The horizontal plane would preponderate for time expressions in Polish or Fula, the vertical axis to be prominent in Chinese, probably after the movement of the Sun (ibidem). Locomotion to have bolstered the horizontal mark for time also in English, Miller and Johnson-Laird stated, The intimate relation of space and time concepts is most apparent in motion, which involves both spatial and temporal changes (in Puppel, 1992). A culture-independent core of experience is yet improbable (Maciejewski, 1996), and also basic discernment, as for up and down, or on and in, may depart in notionality between languages, to compare the English phrase in the street and the Polish na ulicy (“on the street”).
Of controversial approaches to the language standard, Lev Vygotsky attempted to view human consciousness, language, and behavior with reference to reflex activity, for permanence. In Vygotsky’s perspective, speech would inspire consciousness and thus the society, that to have a potential to affect speech in turn.
Speech, consciousness, or society yet do not exist as strictly abstract thought. Knowledge of natural language cannot be asserted without the human praxic intellect to have linguistic ability, perceived intrapersonally as well as in the physical parameter of speech or writing. The Vygotskian schema thus cannot apply to language standard.
Anthropomorphization of natural language or its programmed development in abstract society would be impracticable, and the human individual becomes necessary at each of the nodes of Figure 7. Therefore, Figure 8 is proposed for a feedback model, cognition to involve competence along with ability to produce intellection, and language to include written discourse.
Figure 8. Feedback model for individual linguistic awareness.
The human ego as in Figure 8 is not to complement psychoanalytic theories of the unconscious: it would be self-induced neural network stochastic actuation in which rather to seek spontaneous linguistic detail. The term ego is to invoke the human person as capable of evolving own language command individually, also with egocentric language, and to suit own preference.
The human person to remain vital for linguistic permanence, Kozielecki (1995) proposed that humans were capable of “notional matrices” to make arbitrary sets; ideas abstract as “triangularity” would result from a “matrix” work in hypothesis forming. Natural language acquisition and learning does involve theory-making and belongs in context with human language standards.
2.9. Language standards development or change
Language can be understood as a human faculty to consist of grammar, semantics, phonology, and graphemics. Written forms of language need to correspond with the phonological component. In the strict sense, animal communication cannot qualify for language: though structured, animal signals lack lexical items and syntax, as well as speech sounds and phonology, thus to be only codes. Machine codes ascribe their values to words, further falling short of natural language generative and creative features, and thus do not qualify for natural languages either.
Origins of language in the species can be placed in evolutionary perspectives. Genetic and cytostructural properties of the human brain, also with focus to Broca and Wernicke areas, are species-specific. Genetic change yet is not inherent to language, and the exact process may never become known. Individual language learning and practice, as well as new languages development, do not require or bring genetic transformation.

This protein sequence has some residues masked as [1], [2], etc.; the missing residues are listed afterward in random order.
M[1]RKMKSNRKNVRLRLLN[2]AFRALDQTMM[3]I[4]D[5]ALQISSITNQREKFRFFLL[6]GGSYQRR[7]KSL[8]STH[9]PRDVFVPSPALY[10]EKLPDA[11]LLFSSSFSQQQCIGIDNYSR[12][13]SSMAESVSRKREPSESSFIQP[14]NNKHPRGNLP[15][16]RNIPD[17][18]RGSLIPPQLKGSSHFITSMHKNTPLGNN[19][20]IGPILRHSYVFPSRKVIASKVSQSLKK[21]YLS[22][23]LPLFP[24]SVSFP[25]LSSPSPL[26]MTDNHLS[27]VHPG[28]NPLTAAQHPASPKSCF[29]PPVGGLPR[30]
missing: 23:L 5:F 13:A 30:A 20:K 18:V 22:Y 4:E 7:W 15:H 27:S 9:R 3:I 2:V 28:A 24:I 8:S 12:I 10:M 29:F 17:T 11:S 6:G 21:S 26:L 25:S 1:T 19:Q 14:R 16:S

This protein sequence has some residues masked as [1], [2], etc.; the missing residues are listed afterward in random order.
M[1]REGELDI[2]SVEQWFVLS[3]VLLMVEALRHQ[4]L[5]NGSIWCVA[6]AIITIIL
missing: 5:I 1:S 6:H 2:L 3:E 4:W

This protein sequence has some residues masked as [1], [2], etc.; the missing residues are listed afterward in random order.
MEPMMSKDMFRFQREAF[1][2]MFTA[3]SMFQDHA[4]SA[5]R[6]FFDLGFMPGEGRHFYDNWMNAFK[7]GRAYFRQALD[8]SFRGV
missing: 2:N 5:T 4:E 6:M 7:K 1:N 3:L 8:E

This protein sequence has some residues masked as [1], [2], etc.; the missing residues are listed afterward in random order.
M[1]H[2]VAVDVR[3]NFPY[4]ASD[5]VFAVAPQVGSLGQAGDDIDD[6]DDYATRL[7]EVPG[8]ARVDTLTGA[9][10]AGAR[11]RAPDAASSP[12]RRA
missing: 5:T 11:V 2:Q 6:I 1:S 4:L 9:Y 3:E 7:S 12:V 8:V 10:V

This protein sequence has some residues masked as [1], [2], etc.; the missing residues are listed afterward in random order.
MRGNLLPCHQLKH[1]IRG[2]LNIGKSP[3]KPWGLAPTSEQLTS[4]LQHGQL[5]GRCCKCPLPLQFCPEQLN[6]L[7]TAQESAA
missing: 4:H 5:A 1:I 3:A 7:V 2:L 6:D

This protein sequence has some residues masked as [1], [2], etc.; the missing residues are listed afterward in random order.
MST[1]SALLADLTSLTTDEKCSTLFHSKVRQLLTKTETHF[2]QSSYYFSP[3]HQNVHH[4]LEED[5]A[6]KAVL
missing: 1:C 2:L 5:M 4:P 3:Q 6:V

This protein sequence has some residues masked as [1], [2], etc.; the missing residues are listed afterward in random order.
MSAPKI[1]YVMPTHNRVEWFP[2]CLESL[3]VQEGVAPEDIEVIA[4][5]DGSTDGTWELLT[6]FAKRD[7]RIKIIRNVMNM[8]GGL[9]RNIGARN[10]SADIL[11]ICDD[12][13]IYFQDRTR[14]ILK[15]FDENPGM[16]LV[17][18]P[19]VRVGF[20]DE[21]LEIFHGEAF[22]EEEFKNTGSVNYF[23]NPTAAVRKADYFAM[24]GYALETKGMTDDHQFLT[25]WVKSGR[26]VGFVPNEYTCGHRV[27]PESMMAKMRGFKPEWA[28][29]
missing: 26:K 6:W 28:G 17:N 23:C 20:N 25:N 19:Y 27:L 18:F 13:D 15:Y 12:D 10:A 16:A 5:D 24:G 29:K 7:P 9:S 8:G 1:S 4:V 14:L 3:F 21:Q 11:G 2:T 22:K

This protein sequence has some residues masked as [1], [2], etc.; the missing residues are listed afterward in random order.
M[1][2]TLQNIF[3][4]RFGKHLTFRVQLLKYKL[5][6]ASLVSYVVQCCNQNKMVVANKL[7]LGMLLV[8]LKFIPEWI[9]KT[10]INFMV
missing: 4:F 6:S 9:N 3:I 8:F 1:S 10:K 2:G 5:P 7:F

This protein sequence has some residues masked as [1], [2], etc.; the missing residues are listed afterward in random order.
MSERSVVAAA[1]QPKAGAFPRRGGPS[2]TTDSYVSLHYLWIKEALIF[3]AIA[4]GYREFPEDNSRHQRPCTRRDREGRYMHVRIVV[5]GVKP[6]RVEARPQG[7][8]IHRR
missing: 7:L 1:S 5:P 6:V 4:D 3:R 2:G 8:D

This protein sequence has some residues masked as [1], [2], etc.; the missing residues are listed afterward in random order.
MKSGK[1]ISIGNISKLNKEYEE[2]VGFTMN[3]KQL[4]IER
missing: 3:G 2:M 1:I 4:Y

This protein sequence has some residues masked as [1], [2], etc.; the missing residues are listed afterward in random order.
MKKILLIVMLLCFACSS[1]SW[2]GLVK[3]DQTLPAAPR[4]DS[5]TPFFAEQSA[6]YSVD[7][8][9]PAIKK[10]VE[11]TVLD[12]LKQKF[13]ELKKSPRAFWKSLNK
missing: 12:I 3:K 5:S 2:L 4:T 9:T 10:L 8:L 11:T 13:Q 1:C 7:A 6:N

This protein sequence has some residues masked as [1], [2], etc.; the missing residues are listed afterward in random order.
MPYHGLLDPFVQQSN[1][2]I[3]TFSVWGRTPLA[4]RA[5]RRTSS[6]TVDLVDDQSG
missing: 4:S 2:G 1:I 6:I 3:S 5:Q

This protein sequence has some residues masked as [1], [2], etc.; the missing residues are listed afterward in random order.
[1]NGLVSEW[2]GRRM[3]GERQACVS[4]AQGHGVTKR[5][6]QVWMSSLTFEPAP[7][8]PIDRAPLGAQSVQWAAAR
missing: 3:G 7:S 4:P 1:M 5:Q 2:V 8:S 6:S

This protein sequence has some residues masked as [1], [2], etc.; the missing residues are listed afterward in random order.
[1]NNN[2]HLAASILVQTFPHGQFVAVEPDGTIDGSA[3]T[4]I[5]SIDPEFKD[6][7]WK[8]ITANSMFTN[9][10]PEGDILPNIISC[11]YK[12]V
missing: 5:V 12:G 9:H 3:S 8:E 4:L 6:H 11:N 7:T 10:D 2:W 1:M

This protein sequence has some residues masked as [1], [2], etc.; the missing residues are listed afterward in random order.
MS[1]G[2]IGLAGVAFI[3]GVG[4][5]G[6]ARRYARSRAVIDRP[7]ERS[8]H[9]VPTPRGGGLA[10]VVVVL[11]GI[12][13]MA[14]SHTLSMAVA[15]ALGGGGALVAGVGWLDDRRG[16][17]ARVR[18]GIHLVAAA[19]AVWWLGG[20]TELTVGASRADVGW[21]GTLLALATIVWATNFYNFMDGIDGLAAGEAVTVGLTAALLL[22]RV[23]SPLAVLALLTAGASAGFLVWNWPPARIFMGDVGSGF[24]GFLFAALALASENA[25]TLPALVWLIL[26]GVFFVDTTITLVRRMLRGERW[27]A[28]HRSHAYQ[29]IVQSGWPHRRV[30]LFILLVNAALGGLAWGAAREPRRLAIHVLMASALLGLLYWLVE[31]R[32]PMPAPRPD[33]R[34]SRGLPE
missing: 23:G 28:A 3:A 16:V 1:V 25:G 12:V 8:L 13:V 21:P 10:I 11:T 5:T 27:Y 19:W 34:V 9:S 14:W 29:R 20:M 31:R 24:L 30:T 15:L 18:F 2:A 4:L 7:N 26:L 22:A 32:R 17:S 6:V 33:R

A common root to all languages is unlikely. The Proto-Indo-European study lacks coherence in the lexical scopes for households and people, as used in language classing or grouping. Words as man, woman, child, or house do not show a Proto-Indo-European scope in common, to compare German, French, Russian, and Polish. New natural languages continue emerging on Earth, regardless of “family” labels. Several or at least two languages to have contributed to their form, initially pidgin or Creole tongues happen to become official languages in new country states. Geopolitical conditions may modify governmental recognition of a tongue as a language or a dialect (Comrie et al., 1998). Regard to human faculties will have every dialect for a linguistic entity.
Human writing has had, among others, cuneiform and ideographic notations as of ancient Sumer and Egypt, runes of Scandinavian and Celtic scripts, logographic Chinese, as well as Arabic written representations (ibidem). The Cyrillic to have been widely reported as a conscious human device, the left-to-right linear ordering as also of the Latin alphabetic script has been adapted for most notations. Top-down or right-to-left writing in Chinese or Arabic show that human notation is not universal.
Established language standards are not fixed realities. Urban thriving, trade contact, or cultural and technological progress have been the most influential factors to commend new linguistic devices. Although Latin was brought to many European lands by military formations, English spelling, syntax, and semantics assumed Latin patterns mostly via written resources. Transition from Old to Middle English to have been associated with the Norman invasion, the Great Vowel Shift with its broad range for change within a formed national identity, would have been impossible without persons who spoke, read, and wrote. These always would be circumstances of relative linguistic permanence in which to consider language universals and standards. Diachronic linguistics continues to show developments, over time.